At it simplest form, though, good code is /readable/. You should be able to look at it and know what it's doing. You should understand WHY it's doing that. And that's why good code is a combination of functions to isolate behaviours, encapsulation to isolate data, and comments to explain the mess. However, all of these things can be taken too far. When readability suffers, then it's not good code anymore.

 

Your case of a main function that does nothing but call another function does not isolate a behaviour, encapsulate any data, nor perform a clear and obvious function. All it does, literally all it does, is consume memory. I was teasing a bit, but if you simply renamed your entry function to whatever your main function calls now, your code's function would be /identical/ but not consume the stack space, right?

 

Main exists for a reason - to identify where the program starts executing. Saying it should contain no code is what led to the rather silly process of encapsulating your entire program in the constructor of an object, and having an empty main(). That structure made it hard to even see where a program started, but was considered good object-oriented programming practice in C++. (I'm not sure if anyone but MFC still does that though ;) ).

 

Ultimately, I don't mean to call you out - there's no harm in writing code however makes you happy. But I am going to argue that it's meaningful for readability - that one thing. When it gets down to the assembly level, it's this:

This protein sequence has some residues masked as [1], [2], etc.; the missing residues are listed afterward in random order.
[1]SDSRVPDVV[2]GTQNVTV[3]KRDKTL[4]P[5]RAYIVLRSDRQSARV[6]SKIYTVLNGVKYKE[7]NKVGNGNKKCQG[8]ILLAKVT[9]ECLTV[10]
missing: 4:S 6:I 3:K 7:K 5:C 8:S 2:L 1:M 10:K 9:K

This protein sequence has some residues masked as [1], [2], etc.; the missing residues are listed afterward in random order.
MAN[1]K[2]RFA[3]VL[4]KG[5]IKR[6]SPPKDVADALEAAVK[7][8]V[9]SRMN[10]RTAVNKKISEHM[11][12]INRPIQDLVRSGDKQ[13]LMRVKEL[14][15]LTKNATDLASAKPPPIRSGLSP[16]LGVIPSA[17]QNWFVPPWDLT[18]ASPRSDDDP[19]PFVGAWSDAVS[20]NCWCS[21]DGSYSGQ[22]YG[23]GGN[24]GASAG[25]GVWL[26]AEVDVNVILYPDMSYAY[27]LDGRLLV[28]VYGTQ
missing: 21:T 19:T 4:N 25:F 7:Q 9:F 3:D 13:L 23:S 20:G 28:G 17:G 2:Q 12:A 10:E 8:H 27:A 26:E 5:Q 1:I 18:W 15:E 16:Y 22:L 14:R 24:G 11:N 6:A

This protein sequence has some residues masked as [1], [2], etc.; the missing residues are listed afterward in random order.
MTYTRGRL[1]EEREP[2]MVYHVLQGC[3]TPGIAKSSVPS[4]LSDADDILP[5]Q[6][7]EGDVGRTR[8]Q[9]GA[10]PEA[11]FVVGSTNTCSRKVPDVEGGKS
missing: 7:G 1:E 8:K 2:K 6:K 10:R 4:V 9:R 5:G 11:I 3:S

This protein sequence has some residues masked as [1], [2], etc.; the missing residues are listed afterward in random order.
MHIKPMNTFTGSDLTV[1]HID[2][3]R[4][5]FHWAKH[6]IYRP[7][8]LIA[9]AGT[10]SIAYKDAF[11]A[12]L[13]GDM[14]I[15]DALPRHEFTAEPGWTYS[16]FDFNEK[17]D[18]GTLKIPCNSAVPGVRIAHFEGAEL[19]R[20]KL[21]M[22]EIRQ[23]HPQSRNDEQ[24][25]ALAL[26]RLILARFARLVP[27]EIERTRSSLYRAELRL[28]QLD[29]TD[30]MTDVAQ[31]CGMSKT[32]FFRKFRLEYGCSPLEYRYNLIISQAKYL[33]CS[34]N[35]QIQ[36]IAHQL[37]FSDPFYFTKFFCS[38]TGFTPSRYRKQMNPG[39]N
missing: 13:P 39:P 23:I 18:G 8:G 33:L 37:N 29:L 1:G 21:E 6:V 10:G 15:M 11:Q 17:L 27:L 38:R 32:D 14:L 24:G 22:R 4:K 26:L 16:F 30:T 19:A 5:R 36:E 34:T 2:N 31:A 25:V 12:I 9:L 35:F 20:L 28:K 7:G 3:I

* runtime startup complete, call user program
  bl @main

...

main
  bl @program
  rt

...

program
* real code starts here...

 

Just a double subroutine call...

 

Anyway, sorry, don't mind me. :) I still have to deal with this sort of thing... ;)

 

Edited by Tursi

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(That said, I see you are crediting being forced to do it with forcing discipline in your code. I guess I can appreciate that, but I still think your profs were silly. ;) )

 

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Posted (edited)

As could be seen from the code example I posted, I tend to make the main program easy to overview, so you can get an idea about what's being done. Then the details are in various subprograms. At least in more complex projects. If the whole program is a hundred lines, it doesn't matter much.

 

By the way, when a procedure or function is called, an activation record is created on the stack.

An activation record in the UCSD p-system consists of the following parts:

  1. Function value, if it is a function. Four words for a real result, otherwise one word.
  2. Space for parameters, if any.
  3. Space for local variables, if any.
  4. Five words of Mark Stack information.

So the absolute minimum amount of stack space that's allocated is five words, for a procedure with no parameters and no local variables.

 

<nerd mode>

The five mandatory words are these:

  • MSSTAT points to the activation record of the lexical parent.